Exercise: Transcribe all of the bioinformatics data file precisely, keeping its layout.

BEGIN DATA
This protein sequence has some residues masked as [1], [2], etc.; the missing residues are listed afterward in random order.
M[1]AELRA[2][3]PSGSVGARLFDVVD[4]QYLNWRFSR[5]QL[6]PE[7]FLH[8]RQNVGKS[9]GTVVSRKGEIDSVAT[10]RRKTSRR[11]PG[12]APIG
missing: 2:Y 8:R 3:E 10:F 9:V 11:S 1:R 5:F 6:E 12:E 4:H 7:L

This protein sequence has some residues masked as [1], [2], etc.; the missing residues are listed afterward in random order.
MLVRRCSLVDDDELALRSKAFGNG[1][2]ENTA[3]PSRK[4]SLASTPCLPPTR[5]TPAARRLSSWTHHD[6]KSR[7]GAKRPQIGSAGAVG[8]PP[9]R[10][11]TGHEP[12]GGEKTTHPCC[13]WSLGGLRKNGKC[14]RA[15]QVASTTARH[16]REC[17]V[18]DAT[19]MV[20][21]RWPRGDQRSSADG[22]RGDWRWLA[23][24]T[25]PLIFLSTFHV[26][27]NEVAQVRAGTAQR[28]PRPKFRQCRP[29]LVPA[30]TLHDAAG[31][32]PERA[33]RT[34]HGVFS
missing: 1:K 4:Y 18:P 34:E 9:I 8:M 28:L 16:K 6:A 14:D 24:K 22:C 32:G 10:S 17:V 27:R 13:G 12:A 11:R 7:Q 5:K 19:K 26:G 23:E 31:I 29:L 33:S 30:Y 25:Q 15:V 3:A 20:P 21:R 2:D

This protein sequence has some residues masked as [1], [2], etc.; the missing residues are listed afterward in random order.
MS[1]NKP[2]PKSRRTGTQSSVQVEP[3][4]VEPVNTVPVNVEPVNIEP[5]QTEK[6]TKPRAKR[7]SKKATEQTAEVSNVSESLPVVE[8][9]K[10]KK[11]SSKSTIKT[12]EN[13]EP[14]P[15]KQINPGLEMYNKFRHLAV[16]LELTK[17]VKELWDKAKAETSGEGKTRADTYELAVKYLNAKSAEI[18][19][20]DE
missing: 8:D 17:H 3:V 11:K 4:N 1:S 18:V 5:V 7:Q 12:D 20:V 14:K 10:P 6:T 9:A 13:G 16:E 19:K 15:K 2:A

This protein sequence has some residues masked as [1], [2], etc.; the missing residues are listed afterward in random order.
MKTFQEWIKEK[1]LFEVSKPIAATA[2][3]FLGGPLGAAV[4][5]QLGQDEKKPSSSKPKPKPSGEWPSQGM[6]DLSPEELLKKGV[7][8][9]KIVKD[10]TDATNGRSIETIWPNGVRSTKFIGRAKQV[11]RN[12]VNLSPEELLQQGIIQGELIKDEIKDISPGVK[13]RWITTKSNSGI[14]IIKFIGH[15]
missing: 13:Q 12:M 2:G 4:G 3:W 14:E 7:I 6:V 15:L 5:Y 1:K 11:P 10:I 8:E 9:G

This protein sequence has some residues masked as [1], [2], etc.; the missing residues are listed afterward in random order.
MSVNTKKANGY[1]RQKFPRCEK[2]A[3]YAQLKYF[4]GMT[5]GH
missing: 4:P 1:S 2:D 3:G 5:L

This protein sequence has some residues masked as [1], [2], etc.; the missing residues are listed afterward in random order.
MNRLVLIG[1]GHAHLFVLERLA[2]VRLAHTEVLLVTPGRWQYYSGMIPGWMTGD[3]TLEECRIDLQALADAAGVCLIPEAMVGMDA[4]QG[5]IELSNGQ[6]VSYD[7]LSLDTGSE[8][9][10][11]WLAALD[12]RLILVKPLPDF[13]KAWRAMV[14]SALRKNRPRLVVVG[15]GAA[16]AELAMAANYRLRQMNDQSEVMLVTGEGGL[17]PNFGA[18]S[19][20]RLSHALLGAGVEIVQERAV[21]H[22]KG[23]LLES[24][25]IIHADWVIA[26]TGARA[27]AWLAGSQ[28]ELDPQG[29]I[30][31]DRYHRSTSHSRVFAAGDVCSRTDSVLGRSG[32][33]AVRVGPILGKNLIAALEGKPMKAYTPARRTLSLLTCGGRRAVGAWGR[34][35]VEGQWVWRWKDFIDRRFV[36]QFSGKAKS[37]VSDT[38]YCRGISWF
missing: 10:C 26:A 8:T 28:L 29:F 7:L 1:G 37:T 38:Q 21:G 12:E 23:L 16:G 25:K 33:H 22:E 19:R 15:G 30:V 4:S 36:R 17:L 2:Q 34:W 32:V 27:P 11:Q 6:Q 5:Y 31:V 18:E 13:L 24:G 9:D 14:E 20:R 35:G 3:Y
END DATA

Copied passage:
This protein sequence has some residues masked as [1], [2], etc.; the missing residues are listed afterward in random order.
M[1]AELRA[2][3]PSGSVGARLFDVVD[4]QYLNWRFSR[5]QL[6]PE[7]FLH[8]RQNVGKS[9]GTVVSRKGEIDSVAT[10]RRKTSRR[11]PG[12]APIG
missing: 2:Y 8:R 3:E 10:F 9:V 11:S 1:R 5:F 6:E 12:E 4:H 7:L

This protein sequence has some residues masked as [1], [2], etc.; the missing residues are listed afterward in random order.
MLVRRCSLVDDDELALRSKAFGNG[1][2]ENTA[3]PSRK[4]SLASTPCLPPTR[5]TPAARRLSSWTHHD[6]KSR[7]GAKRPQIGSAGAVG[8]PP[9]R[10][11]TGHEP[12]GGEKTTHPCC[13]WSLGGLRKNGKC[14]RA[15]QVASTTARH[16]REC[17]V[18]DAT[19]MV[20][21]RWPRGDQRSSADG[22]RGDWRWLA[23][24]T[25]PLIFLSTFHV[26][27]NEVAQVRAGTAQR[28]PRPKFRQCRP[29]LVPA[30]TLHDAAG[31][32]PERA[33]RT[34]HGVFS
missing: 1:K 4:Y 18:P 34:E 9:I 8:M 28:L 16:K 6:A 14:D 24:K 22:C 32:G 10:S 17:V 27:R 13:G 12:A 11:R 7:Q 5:K 19:K 26:G 23:E 31:I 29:L 33:S 30:Y 25:Q 15:V 3:A 20:P 21:R 2:D

This protein sequence has some residues masked as [1], [2], etc.; the missing residues are listed afterward in random order.
MS[1]NKP[2]PKSRRTGTQSSVQVEP[3][4]VEPVNTVPVNVEPVNIEP[5]QTEK[6]TKPRAKR[7]SKKATEQTAEVSNVSESLPVVE[8][9]K[10]KK[11]SSKSTIKT[12]EN[13]EP[14]P[15]KQINPGLEMYNKFRHLAV[16]LELTK[17]VKELWDKAKAETSGEGKTRADTYELAVKYLNAKSAEI[18][19][20]DE
missing: 8:D 17:H 3:V 11:K 4:N 1:S 18:V 5:V 7:Q 12:D 20:V 14:K 10:P 6:T 9:A 13:G 16:E 19:K 15:K 2:A

This protein sequence has some residues masked as [1], [2], etc.; the missing residues are listed afterward in random order.
MKTFQEWIKEK[1]LFEVSKPIAATA[2][3]FLGGPLGAAV[4][5]QLGQDEKKPSSSKPKPKPSGEWPSQGM[6]DLSPEELLKKGV[7][8][9]KIVKD[10]TDATNGRSIETIWPNGVRSTKFIGRAKQV[11]RN[12]VNLSPEELLQQGIIQGELIKDEIKDISPGVK[13]RWITTKSNSGI[14]IIKFIGH[15]
missing: 13:Q 12:M 2:G 4:G 3:W 14:E 7:I 6:V 15:L 5:Y 1:K 11:P 10:I 8:E 9:G

This protein sequence has some residues masked as [1], [2], etc.; the missing residues are listed afterward in random order.
MSVNTKKANGY[1]RQKFPRCEK[2]A[3]YAQLKYF[4]GMT[5]GH
missing: 4:P 1:S 2:D 3:G 5:L

This protein sequence has some residues masked as [1], [2], etc.; the missing residues are listed afterward in random order.
MNRLVLIG[1]GHAHLFVLERLA[2]VRLAHTEVLLVTPGRWQYYSGMIPGWMTGD[3]TLEECRIDLQALADAAGVCLIPEAMVGMDA[4]QG[5]IELSNGQ[6]VSYD[7]LSLDTGSE[8][9][10][11]WLAALD[12]RLILVKPLPDF[13]KAWRAMV[14]SALRKNRPRLVVVG[15]GAA[16]AELAMAANYRLRQMNDQSEVMLVTGEGGL[17]PNFGA[18]S[19][20]RLSHALLGAGVEIVQERAV[21]H[22]KG[23]LLES[24][25]IIHADWVIA[26]TGARA[27]AWLAGSQ[28]ELDPQG[29]I[30][31]DRYHRSTSHSRVFAAGDVCSRTDSVLGRSG[32][33]AVRVGPILGKNLIAALEGKPMKAYTPARRTLSLLTCGGRRAVGAWGR[34][35]VEGQWVWRWKDFIDRRFV[36]QFSGKAKS[37]VSDT[38]YCRGISWF
missing: 10:C 26:A 8:T 28:L 29:F 7:L 1:G 37:T 38:Q 21:G 12:E 23:L 16:G 25:K 33:H 22:E 19:R 15:G 30:V 4:S 36:R 17:L 2:Q 34:W 32:V 27:P 11:Q 6:Q 5:Y 31:V 18:E 13:L 24:G 9:D 14:E 20:R 35:G 3:Y